Pope Francis said on Thursday that during his trip to the United States in September he would canonize Junipero Serra, a missionary who brought Christianity to the west of the United States in the 1700s. "In September, God willing, I will canonize Junipero Serra in the United States, who was the evangelizer of the west of the United States," he told reporters aboard the plane taking him from Sri Lanka to Manila on the second leg of his Asian tour. Francis is due to visit Philadelphia for a world gathering of Catholic families. While Philadelphia is the only official stop on the tour so far, he is widely expected to visit New York to address the United Nations and Washington to meet President Barrack Obama.
Oklahoma plans on Thursday to conduct its first execution since a faulty lethal injection last April led to an overhaul of its death chamber protocols and prompted President Barack Obama to seek a re-examination of capital punishment in the United States. An hour before the execution in Oklahoma, Florida is expected to execute a man for murdering a Pensacola banker and sexually assaulting his wife in a 1993 home invasion. The Florida execution is planned for 6 p.m. Eastern Time and the one in Oklahoma for 6 p.m. Central Time. Oklahoma is set to execute child rapist and murderer Charles Warner after spending months revising how it implements the death penalty to prevent death chamber shortcomings.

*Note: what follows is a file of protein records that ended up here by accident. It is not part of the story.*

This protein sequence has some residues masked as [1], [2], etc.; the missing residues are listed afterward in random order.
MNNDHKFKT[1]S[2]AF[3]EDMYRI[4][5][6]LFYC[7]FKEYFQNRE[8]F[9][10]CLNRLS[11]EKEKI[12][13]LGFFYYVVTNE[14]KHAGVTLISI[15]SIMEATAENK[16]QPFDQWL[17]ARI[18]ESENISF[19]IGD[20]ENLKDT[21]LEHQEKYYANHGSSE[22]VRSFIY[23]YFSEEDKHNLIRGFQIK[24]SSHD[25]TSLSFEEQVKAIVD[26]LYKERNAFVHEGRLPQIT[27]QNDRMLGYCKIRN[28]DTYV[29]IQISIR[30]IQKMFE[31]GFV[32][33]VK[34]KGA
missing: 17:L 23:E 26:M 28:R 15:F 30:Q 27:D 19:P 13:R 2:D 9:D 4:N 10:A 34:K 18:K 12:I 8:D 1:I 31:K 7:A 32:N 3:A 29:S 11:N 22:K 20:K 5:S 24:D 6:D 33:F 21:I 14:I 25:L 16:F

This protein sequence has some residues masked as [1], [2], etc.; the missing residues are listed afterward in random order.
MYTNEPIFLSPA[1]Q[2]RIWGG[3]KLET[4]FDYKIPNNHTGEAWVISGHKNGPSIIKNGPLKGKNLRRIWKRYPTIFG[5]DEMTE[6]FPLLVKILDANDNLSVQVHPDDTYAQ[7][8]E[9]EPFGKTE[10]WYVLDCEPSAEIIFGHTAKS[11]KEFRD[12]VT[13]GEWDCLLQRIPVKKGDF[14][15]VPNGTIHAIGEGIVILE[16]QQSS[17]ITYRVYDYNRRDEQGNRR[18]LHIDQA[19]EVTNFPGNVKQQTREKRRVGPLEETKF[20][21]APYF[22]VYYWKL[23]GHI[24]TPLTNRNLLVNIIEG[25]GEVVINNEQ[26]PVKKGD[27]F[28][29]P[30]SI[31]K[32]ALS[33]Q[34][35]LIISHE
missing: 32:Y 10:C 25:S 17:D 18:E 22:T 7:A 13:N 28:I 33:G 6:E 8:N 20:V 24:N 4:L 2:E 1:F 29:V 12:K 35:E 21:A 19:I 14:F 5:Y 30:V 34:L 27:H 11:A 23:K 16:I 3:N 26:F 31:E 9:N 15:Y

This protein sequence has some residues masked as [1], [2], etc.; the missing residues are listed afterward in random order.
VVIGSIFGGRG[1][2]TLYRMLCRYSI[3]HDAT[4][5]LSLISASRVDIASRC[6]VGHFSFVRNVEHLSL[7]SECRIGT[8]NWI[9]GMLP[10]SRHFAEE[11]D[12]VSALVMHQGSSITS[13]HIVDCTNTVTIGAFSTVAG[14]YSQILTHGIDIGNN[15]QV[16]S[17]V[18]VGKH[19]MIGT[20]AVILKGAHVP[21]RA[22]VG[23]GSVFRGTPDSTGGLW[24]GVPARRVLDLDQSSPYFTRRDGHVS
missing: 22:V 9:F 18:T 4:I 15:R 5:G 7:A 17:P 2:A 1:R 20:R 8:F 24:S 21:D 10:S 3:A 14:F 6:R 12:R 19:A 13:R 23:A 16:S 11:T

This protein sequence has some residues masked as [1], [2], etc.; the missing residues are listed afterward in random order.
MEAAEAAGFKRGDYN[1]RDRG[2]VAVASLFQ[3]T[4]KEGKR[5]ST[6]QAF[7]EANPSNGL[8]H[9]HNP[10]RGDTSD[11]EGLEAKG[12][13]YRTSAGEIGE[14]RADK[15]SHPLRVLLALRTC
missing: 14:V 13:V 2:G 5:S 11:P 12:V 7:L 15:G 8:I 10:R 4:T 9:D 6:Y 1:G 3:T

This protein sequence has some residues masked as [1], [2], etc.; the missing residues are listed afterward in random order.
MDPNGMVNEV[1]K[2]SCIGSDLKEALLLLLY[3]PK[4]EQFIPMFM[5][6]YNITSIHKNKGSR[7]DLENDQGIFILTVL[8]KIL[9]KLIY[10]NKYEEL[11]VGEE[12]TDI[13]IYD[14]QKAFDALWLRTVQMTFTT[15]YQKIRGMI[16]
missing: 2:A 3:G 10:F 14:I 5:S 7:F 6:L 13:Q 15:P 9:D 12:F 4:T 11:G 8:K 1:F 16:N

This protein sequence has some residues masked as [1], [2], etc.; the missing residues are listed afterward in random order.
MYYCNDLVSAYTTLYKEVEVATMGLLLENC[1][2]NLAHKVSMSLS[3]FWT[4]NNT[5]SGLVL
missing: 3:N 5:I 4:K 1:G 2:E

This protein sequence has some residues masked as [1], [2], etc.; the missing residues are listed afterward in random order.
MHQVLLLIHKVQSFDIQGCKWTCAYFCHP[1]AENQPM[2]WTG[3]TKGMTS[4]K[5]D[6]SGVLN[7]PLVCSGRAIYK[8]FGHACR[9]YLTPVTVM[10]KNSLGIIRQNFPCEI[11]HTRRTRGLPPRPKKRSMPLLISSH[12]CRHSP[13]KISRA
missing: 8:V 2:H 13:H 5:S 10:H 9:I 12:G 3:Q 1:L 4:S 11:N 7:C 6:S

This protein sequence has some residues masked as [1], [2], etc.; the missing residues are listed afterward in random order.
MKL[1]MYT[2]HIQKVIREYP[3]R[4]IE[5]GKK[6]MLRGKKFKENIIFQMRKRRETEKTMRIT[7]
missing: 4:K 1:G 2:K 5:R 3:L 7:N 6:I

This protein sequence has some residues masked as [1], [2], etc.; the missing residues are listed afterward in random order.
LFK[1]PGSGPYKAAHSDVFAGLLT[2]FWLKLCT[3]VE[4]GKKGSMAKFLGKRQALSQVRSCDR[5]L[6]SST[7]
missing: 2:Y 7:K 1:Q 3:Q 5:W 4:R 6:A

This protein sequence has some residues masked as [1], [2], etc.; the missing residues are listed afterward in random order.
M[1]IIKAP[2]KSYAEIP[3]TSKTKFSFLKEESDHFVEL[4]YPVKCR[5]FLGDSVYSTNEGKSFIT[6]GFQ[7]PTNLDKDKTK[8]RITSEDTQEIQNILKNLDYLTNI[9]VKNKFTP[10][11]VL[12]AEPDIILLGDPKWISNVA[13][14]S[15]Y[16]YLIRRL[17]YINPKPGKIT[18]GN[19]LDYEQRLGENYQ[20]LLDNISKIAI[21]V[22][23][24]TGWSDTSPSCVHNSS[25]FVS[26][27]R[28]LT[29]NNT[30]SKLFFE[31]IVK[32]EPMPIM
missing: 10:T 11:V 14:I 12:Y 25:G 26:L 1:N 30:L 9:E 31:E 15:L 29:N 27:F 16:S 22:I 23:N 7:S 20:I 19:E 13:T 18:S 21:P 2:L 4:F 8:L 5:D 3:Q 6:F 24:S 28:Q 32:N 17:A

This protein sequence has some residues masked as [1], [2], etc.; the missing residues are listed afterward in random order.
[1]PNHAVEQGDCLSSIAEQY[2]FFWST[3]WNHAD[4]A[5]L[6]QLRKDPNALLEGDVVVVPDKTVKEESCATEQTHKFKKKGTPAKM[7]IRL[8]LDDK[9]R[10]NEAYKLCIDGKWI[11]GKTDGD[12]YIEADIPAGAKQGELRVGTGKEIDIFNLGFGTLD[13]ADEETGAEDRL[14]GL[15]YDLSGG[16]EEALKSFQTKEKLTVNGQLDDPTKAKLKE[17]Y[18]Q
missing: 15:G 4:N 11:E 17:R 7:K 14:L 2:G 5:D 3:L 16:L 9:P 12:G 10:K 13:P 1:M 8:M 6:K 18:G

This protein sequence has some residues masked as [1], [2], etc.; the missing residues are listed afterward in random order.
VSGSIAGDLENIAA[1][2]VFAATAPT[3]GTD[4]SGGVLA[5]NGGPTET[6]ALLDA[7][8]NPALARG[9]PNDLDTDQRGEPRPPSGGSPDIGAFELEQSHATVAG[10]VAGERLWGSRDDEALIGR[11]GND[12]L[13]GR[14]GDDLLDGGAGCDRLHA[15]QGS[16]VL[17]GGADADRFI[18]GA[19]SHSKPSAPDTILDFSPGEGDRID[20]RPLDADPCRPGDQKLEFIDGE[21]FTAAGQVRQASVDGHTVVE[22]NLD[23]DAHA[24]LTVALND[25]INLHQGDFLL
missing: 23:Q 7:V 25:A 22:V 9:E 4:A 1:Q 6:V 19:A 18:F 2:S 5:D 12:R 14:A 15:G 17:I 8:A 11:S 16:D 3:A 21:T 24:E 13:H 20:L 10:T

While most Americans approve of the work being done by their local police, nearly a third feel that some officers "routinely lie to serve their own interests," a survey released on Thursday by Reuters and the IPSOS polling organization showed. The findings come as scrutiny on police has been heightened in recent months by the killing of unarmed blacks by white officers, which has raised questions about police treatment of racial minorities. While distrust is significant, nearly three-quarters of respondents approve the job done by their local police, the survey said. The survey showed that 56 percent of African-American respondents approved of their local police.
By Michelle Conlin NEW YORK (Reuters) - Hours after two New York policemen were shot dead in their patrol car last month, police union boss Pat Lynch accused the mayor of having "blood on his hands." Lynch's attack was prompted by what many police officers saw as the mayor's failure to defend them against criticism that overly aggressive tactics had caused the death of a black suspect. In the weeks that followed, Lynch was the face of an extraordinary revolt by many officers against Mayor Bill de Blasio. Lynch’s union, the Patrolmen’s Benevolent Association (PBA), is in turmoil, beset by infighting, according to interviews with more than 40 police officers and union insiders. On Tuesday, a group of union insiders is set to announce a campaign to unseat him in the upcoming June election, several PBA trustees said.